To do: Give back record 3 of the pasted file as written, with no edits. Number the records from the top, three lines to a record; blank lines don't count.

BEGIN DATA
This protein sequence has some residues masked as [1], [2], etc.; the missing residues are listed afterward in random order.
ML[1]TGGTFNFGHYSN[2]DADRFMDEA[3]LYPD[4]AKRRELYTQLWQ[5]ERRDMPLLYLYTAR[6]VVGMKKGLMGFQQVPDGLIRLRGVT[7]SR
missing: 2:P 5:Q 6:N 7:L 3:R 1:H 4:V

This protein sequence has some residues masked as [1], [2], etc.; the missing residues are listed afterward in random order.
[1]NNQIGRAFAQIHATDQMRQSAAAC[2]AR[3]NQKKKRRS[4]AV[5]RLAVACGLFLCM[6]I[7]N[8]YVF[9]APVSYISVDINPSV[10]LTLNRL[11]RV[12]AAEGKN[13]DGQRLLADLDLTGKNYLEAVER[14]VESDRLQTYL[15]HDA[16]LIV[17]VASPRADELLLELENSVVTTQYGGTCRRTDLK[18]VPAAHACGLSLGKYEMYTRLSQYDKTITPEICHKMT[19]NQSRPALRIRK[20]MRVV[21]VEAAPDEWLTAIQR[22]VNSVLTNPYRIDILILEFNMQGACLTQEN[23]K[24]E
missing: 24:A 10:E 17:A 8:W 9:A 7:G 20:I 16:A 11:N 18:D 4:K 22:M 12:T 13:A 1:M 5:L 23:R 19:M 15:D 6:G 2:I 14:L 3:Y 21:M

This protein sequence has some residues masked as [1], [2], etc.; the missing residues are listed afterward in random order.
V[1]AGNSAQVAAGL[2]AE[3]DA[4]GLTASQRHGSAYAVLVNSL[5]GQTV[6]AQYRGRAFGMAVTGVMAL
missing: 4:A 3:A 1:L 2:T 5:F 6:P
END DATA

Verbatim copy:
This protein sequence has some residues masked as [1], [2], etc.; the missing residues are listed afterward in random order.
V[1]AGNSAQVAAGL[2]AE[3]DA[4]GLTASQRHGSAYAVLVNSL[5]GQTV[6]AQYRGRAFGMAVTGVMAL
missing: 4:A 3:A 1:L 2:T 5:F 6:P